An industry adviser

After his brief foray into politics, Doran said starting his own company was a natural next step.

John Wodele, who ran Doran’s campaign and now serves as vice president of marketing for Doran Companies, said Doran has found success through his drive and intensity.

That passion is essential when running a development, management and construction company and overseeing every creative, practical and financial detail.

It’s the kind of intensity that can only belong to someone who says his greatest pet peeve is asking for something more than once.

And it’s a feeling that his employees sense, which Wodele said creates a deep-seeded loyalty and driven work ethic in the office.

“People don’t produce their best unless you create that positive intensity,” Wodele said. “You have to perform or you’re not going to be comfortable around here.”

Doran said he felt what sets his company apart is his attention to detail and personal touches.

Sydney Hall is named after his 12-year-old daughter. On the corner of 412 Lofts is a peace garden in memory of his sister Jean, who died of cancer in 2010.

Fellow prominent University-area developer Oberpriller said although he isn’t close to Doran personally because of their frequent competition in the industry, he still calls him every few months for advice.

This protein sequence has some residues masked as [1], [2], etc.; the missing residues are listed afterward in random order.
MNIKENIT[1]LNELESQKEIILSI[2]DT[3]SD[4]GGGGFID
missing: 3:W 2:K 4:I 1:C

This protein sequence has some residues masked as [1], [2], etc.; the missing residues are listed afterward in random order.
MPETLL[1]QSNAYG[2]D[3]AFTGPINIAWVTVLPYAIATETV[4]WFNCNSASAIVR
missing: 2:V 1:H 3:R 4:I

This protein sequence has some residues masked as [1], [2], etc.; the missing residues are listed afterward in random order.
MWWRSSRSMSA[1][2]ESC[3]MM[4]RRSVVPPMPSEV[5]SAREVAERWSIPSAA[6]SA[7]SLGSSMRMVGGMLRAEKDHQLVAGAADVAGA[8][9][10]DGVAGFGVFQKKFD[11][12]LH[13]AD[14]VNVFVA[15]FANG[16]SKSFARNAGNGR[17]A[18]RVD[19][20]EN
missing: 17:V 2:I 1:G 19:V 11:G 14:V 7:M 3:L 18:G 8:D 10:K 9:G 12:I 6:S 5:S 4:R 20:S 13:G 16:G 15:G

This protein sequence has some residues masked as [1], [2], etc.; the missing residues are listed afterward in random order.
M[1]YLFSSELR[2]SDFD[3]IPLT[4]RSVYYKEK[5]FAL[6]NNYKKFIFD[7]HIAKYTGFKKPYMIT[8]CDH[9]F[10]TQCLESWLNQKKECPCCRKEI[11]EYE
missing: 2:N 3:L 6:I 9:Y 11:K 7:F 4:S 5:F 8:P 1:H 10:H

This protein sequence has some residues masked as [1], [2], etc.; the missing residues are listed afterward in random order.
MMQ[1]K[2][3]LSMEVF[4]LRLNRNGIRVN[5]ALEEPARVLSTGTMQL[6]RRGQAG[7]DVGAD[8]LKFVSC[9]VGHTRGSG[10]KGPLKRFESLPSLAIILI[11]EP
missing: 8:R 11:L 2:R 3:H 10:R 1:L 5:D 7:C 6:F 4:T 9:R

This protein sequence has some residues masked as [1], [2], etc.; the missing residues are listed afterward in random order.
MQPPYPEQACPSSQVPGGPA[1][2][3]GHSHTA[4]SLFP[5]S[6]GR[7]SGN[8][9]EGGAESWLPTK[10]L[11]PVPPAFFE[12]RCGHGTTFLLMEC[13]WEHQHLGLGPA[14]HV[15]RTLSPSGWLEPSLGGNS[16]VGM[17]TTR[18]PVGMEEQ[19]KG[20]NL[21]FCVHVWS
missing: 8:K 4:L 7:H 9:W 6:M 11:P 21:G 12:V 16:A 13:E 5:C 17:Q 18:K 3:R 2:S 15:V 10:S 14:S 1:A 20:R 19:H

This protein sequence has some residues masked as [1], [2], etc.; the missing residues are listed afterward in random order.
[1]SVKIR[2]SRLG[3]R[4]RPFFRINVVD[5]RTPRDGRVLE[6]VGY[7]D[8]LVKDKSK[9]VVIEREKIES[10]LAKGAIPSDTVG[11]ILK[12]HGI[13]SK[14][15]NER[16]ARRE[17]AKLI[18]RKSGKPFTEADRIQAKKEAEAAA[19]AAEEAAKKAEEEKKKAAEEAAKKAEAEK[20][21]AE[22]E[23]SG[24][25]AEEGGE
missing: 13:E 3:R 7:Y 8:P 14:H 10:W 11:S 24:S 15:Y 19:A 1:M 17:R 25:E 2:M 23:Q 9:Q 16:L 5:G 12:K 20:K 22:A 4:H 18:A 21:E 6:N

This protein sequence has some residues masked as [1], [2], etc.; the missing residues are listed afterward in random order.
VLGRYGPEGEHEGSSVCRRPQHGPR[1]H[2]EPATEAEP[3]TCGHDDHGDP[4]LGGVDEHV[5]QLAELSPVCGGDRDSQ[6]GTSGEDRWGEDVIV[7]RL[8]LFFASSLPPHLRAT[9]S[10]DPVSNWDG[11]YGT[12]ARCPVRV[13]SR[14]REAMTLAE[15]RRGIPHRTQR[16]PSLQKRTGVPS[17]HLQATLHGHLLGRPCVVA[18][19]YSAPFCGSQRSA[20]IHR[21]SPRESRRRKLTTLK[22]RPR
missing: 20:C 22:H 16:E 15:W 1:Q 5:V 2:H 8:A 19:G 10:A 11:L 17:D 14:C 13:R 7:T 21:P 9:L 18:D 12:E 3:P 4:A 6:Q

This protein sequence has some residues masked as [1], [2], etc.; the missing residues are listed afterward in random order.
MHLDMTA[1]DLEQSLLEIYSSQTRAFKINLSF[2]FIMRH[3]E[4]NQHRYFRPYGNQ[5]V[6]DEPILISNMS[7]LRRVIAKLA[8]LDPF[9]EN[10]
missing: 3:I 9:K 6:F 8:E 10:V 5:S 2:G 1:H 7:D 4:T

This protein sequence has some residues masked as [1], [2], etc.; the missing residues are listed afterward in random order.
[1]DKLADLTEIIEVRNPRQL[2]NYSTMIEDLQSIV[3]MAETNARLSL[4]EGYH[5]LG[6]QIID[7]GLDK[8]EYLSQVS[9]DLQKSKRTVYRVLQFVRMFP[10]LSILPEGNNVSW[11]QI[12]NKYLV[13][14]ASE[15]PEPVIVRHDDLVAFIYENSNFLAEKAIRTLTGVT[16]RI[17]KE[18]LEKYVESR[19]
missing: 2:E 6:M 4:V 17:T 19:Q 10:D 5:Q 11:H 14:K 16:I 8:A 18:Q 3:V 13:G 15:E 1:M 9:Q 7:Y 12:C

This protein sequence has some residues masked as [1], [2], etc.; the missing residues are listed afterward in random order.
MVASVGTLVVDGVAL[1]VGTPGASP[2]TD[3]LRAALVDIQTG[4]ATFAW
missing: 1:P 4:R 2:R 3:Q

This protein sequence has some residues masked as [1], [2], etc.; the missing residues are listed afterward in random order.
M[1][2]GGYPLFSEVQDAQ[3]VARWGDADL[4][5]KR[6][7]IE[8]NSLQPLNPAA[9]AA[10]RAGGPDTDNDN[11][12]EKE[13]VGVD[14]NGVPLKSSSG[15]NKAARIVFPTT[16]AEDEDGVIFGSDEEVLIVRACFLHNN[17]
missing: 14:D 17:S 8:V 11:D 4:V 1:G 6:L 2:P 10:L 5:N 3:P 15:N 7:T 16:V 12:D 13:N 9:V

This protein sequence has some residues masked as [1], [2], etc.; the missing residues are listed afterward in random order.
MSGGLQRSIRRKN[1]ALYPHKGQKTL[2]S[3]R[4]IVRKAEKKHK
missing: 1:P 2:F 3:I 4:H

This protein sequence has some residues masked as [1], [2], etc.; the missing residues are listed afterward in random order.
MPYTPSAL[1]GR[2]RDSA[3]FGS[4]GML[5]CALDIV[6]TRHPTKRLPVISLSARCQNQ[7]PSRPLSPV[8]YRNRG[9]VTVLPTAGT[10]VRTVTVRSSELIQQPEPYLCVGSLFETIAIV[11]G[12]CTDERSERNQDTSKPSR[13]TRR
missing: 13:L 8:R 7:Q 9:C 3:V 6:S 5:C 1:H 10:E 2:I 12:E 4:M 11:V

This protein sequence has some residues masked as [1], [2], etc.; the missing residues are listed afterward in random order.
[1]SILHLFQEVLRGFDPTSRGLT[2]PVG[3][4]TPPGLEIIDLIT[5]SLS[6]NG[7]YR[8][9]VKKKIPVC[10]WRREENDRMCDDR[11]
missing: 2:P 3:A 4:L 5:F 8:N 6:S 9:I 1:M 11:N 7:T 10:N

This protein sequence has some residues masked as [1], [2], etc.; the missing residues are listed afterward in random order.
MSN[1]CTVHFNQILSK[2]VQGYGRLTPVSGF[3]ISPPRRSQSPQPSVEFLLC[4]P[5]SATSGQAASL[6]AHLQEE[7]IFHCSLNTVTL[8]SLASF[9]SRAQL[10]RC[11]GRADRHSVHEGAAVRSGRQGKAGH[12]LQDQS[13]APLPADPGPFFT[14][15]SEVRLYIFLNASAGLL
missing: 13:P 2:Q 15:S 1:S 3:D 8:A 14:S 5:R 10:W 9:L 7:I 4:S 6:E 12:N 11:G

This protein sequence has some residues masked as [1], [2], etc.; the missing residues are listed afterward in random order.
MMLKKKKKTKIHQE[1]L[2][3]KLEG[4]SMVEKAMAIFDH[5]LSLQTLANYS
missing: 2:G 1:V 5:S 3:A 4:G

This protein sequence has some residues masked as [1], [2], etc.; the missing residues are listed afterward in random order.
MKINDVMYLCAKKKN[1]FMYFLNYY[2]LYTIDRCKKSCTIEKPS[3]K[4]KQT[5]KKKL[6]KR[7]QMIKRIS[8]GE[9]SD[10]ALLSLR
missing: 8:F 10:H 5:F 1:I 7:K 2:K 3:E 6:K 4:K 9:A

“We’re not like buddies where we hang out, [but] he’s an industry adviser,” he said. “He knows what he’s doing, so if you have questions … he’s very willing to talk.”

Together, Oberpriller said, the two are the largest land purchasers in the area, so whenever a site opens up, they end up head to head. Among the fought-over land is the site of Doran’s Bridges project.

“He’s got the winning record,” Oberpriller said.

Kelly Doran’s son, Kramer Doran, who is a University sophomore in communications, said while his father never brought work home with him growing up, that intensity is simply part of who he is.

“When he gets back home, he’s just kind of relaxed and hanging out,” he said. “[But in serious situations] that intensity comes right back. It’s really the same person; either he’s going 10 miles-an-hour or a hundred.”

Len Pratt , a close friend, said Doran dedicates himself in both his work and his personal life.

“He puts his mind to it, and I’ve seen very little difference in how he approaches his work and his personal life,” Pratt said. “He’s a contributor, not just a taker.”

As for the future of the company, Kelly Doran said he hopes one of his sons will consider taking over the business he built.

“I can’t imagine not doing what I do,” he said. “I’ll have to live forever, I guess, because I won’t be able to retire.”